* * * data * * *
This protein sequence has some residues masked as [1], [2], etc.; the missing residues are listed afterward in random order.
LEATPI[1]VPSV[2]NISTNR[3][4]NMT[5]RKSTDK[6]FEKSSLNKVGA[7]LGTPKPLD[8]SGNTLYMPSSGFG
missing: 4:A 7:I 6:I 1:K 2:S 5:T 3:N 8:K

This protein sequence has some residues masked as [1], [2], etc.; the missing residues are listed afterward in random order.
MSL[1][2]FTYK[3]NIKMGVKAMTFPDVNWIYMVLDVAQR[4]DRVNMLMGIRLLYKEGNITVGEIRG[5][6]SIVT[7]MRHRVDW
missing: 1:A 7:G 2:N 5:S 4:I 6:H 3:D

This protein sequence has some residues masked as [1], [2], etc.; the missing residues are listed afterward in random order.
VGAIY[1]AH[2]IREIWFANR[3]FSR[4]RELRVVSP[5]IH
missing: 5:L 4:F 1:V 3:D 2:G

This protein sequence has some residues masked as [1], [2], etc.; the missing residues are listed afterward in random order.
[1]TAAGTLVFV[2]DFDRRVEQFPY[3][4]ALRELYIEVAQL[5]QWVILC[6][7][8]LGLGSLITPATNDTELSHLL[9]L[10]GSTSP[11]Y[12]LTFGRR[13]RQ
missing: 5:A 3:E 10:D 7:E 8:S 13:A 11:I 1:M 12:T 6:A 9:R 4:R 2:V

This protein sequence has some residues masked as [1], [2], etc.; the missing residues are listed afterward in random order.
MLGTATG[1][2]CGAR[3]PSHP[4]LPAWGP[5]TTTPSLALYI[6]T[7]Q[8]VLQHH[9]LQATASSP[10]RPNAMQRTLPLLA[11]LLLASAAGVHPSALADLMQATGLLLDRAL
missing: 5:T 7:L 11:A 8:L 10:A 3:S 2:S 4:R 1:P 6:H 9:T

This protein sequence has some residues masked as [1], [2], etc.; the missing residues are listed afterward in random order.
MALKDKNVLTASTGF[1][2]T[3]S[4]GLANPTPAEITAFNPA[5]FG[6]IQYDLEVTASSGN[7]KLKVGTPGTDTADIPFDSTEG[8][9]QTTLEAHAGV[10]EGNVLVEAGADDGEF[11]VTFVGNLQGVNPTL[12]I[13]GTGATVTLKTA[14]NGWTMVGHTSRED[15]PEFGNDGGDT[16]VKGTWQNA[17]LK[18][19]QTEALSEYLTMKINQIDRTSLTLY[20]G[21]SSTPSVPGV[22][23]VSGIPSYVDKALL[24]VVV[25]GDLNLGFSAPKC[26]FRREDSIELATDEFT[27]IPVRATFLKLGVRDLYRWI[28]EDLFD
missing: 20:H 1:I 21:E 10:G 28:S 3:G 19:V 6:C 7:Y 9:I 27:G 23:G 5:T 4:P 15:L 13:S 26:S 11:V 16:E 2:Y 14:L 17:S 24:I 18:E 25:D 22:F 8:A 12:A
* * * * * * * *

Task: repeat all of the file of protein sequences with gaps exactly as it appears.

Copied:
This protein sequence has some residues masked as [1], [2], etc.; the missing residues are listed afterward in random order.
LEATPI[1]VPSV[2]NISTNR[3][4]NMT[5]RKSTDK[6]FEKSSLNKVGA[7]LGTPKPLD[8]SGNTLYMPSSGFG
missing: 4:A 7:I 6:I 1:K 2:S 5:T 3:N 8:K

This protein sequence has some residues masked as [1], [2], etc.; the missing residues are listed afterward in random order.
MSL[1][2]FTYK[3]NIKMGVKAMTFPDVNWIYMVLDVAQR[4]DRVNMLMGIRLLYKEGNITVGEIRG[5][6]SIVT[7]MRHRVDW
missing: 1:A 7:G 2:N 5:S 4:I 6:H 3:D

This protein sequence has some residues masked as [1], [2], etc.; the missing residues are listed afterward in random order.
VGAIY[1]AH[2]IREIWFANR[3]FSR[4]RELRVVSP[5]IH
missing: 5:L 4:F 1:V 3:D 2:G

This protein sequence has some residues masked as [1], [2], etc.; the missing residues are listed afterward in random order.
[1]TAAGTLVFV[2]DFDRRVEQFPY[3][4]ALRELYIEVAQL[5]QWVILC[6][7][8]LGLGSLITPATNDTELSHLL[9]L[10]GSTSP[11]Y[12]LTFGRR[13]RQ
missing: 5:A 3:E 10:D 7:E 8:S 13:A 11:I 1:M 12:T 6:A 9:R 4:R 2:V

This protein sequence has some residues masked as [1], [2], etc.; the missing residues are listed afterward in random order.
MLGTATG[1][2]CGAR[3]PSHP[4]LPAWGP[5]TTTPSLALYI[6]T[7]Q[8]VLQHH[9]LQATASSP[10]RPNAMQRTLPLLA[11]LLLASAAGVHPSALADLMQATGLLLDRAL
missing: 5:T 7:L 11:A 8:L 10:A 3:S 2:S 4:R 1:P 6:H 9:T

This protein sequence has some residues masked as [1], [2], etc.; the missing residues are listed afterward in random order.
MALKDKNVLTASTGF[1][2]T[3]S[4]GLANPTPAEITAFNPA[5]FG[6]IQYDLEVTASSGN[7]KLKVGTPGTDTADIPFDSTEG[8][9]QTTLEAHAGV[10]EGNVLVEAGADDGEF[11]VTFVGNLQGVNPTL[12]I[13]GTGATVTLKTA[14]NGWTMVGHTSRED[15]PEFGNDGGDT[16]VKGTWQNA[17]LK[18][19]QTEALSEYLTMKINQIDRTSLTLY[20]G[21]SSTPSVPGV[22][23]VSGIPSYVDKALL[24]VVV[25]GDLNLGFSAPKC[26]FRREDSIELATDEFT[27]IPVRATFLKLGVRDLYRWI[28]EDLFD
missing: 20:H 1:I 21:E 10:G 28:S 3:G 19:V 6:C 7:Y 9:I 27:G 23:G 5:T 4:P 15:L 13:S 26:S 11:V 16:E 2:Y 14:L 17:S 24:I 18:E 25:D 22:F 8:A 12:A